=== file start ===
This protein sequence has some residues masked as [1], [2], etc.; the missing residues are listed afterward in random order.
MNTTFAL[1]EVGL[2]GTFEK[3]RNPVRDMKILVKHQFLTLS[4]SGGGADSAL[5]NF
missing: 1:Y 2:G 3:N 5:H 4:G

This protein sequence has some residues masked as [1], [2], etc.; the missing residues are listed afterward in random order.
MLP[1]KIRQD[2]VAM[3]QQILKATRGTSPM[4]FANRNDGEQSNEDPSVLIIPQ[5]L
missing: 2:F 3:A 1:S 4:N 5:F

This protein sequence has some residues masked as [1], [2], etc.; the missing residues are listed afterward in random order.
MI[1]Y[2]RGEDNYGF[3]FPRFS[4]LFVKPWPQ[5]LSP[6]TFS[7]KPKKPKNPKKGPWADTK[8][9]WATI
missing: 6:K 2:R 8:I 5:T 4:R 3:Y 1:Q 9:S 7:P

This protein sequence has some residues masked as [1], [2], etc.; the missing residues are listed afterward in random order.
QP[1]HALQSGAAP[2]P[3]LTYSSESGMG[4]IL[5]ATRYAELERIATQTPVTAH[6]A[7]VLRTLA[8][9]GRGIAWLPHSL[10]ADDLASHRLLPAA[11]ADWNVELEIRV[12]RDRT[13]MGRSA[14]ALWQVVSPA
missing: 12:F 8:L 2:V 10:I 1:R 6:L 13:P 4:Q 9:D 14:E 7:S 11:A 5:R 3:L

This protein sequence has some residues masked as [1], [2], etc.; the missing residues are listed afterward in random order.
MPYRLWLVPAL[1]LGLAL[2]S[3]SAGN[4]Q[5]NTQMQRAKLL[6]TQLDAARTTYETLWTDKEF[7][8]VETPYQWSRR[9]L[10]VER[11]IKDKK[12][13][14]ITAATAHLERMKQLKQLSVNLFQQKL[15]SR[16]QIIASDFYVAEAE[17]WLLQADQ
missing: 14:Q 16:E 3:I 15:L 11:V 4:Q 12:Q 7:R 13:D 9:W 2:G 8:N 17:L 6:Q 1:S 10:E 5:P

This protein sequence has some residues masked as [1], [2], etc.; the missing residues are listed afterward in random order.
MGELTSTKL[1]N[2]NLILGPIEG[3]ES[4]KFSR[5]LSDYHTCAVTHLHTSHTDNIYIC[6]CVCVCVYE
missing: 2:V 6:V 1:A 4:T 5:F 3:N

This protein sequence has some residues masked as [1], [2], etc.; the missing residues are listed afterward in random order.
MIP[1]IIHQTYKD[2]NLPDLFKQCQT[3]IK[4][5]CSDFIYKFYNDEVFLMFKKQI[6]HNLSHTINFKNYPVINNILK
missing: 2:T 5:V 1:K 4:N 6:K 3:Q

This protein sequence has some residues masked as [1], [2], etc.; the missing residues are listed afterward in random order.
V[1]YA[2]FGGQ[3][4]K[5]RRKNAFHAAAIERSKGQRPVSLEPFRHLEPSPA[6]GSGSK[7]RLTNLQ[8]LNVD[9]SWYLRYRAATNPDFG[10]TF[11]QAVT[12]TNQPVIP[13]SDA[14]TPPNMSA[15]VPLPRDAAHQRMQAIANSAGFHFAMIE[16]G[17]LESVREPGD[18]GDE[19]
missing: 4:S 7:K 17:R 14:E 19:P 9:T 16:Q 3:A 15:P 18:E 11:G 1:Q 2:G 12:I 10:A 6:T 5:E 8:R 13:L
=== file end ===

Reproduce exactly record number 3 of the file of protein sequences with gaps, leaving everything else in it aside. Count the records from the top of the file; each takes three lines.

This protein sequence has some residues masked as [1], [2], etc.; the missing residues are listed afterward in random order.
MI[1]Y[2]RGEDNYGF[3]FPRFS[4]LFVKPWPQ[5]LSP[6]TFS[7]KPKKPKNPKKGPWADTK[8][9]WATI
missing: 6:K 2:R 8:I 5:T 4:R 3:Y 1:Q 9:S 7:P